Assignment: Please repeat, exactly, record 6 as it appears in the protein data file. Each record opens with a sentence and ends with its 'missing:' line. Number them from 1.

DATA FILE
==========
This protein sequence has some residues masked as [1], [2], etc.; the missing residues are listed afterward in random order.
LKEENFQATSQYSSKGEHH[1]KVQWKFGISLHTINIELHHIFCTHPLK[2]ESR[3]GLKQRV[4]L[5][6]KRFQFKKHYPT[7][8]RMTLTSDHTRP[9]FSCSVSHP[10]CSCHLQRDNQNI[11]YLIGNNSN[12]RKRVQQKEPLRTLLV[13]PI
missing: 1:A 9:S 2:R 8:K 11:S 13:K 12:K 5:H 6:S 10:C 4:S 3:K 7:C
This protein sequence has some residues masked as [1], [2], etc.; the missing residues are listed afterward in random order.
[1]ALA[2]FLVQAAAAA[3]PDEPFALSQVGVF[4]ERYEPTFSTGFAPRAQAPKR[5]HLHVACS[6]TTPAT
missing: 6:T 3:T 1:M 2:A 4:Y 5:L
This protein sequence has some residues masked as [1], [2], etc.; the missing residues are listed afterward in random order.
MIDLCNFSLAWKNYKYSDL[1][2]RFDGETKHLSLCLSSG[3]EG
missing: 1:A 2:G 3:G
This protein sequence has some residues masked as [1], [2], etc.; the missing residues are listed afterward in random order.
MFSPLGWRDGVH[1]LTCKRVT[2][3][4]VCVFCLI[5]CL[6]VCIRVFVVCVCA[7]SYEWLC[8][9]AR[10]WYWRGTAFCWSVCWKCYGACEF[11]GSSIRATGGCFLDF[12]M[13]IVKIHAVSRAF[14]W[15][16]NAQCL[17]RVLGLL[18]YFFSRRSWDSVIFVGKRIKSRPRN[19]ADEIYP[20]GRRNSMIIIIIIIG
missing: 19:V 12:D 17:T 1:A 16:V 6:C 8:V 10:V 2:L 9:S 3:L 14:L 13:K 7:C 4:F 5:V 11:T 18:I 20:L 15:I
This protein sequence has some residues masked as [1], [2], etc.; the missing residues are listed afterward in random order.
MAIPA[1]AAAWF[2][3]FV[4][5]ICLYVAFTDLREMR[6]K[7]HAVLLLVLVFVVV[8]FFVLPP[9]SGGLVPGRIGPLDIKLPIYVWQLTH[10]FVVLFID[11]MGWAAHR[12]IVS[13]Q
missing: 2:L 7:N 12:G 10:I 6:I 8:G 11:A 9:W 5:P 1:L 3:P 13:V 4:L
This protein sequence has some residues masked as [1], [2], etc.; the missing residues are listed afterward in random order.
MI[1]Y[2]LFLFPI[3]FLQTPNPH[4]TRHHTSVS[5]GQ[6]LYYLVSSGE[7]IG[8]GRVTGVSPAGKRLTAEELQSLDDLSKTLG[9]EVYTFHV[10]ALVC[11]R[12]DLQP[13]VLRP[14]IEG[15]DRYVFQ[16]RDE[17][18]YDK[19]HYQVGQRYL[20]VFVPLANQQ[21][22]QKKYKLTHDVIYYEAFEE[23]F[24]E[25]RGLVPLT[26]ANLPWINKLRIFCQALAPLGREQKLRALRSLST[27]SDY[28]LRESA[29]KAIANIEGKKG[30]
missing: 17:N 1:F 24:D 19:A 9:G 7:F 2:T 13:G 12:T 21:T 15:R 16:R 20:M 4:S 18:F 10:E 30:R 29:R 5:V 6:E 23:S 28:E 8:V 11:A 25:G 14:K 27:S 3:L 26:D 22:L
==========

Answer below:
This protein sequence has some residues masked as [1], [2], etc.; the missing residues are listed afterward in random order.
MI[1]Y[2]LFLFPI[3]FLQTPNPH[4]TRHHTSVS[5]GQ[6]LYYLVSSGE[7]IG[8]GRVTGVSPAGKRLTAEELQSLDDLSKTLG[9]EVYTFHV[10]ALVC[11]R[12]DLQP[13]VLRP[14]IEG[15]DRYVFQ[16]RDE[17][18]YDK[19]HYQVGQRYL[20]VFVPLANQQ[21][22]QKKYKLTHDVIYYEAFEE[23]F[24]E[25]RGLVPLT[26]ANLPWINKLRIFCQALAPLGREQKLRALRSLST[27]SDY[28]LRESA[29]KAIANIEGKKG[30]
missing: 17:N 1:F 24:D 19:A 9:G 7:F 2:T 13:G 12:T 21:T 15:R 16:R 20:M 4:S 18:F 10:E 30:R 29:R 5:V 6:E 23:S 28:E 8:V 11:A 25:G 14:K 27:S 3:L 26:D 22:L